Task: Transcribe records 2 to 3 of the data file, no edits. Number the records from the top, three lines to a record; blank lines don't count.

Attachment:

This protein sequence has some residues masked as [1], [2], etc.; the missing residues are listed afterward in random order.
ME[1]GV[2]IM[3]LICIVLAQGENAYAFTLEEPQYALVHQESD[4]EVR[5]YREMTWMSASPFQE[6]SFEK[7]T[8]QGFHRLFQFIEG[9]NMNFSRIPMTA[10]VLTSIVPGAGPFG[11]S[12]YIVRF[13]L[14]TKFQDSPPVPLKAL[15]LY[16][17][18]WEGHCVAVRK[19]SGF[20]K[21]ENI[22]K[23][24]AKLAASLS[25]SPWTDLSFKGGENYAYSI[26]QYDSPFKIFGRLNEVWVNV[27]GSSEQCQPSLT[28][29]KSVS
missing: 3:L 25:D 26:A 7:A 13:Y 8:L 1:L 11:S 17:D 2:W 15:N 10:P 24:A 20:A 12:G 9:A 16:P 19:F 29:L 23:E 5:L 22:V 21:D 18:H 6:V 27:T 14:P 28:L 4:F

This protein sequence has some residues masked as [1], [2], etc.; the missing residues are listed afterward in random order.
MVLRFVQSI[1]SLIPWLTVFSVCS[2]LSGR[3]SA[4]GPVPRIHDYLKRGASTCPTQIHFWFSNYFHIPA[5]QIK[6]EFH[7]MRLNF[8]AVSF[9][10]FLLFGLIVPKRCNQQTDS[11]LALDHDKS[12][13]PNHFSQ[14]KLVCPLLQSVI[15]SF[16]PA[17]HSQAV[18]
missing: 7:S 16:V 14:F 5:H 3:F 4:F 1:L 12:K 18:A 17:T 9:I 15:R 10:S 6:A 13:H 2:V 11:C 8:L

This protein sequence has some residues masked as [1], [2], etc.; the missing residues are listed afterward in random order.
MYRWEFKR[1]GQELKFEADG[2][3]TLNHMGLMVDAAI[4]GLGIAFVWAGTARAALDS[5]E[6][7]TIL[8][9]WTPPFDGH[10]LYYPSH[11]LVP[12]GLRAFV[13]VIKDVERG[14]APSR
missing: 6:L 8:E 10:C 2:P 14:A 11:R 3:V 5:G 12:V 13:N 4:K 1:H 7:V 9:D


This protein sequence has some residues masked as [1], [2], etc.; the missing residues are listed afterward in random order.
MVLRFVQSI[1]SLIPWLTVFSVCS[2]LSGR[3]SA[4]GPVPRIHDYLKRGASTCPTQIHFWFSNYFHIPA[5]QIK[6]EFH[7]MRLNF[8]AVSF[9][10]FLLFGLIVPKRCNQQTDS[11]LALDHDKS[12][13]PNHFSQ[14]KLVCPLLQSVI[15]SF[16]PA[17]HSQAV[18]
missing: 7:S 16:V 14:F 5:H 3:F 4:F 1:L 12:K 18:A 17:T 9:I 15:R 10:S 6:A 13:H 2:V 11:C 8:L

This protein sequence has some residues masked as [1], [2], etc.; the missing residues are listed afterward in random order.
MYRWEFKR[1]GQELKFEADG[2][3]TLNHMGLMVDAAI[4]GLGIAFVWAGTARAALDS[5]E[6][7]TIL[8][9]WTPPFDGH[10]LYYPSH[11]LVP[12]GLRAFV[13]VIKDVERG[14]APSR
missing: 6:L 8:E 10:C 2:P 14:A 11:R 3:V 5:G 12:V 13:N 4:K 1:H 7:V 9:D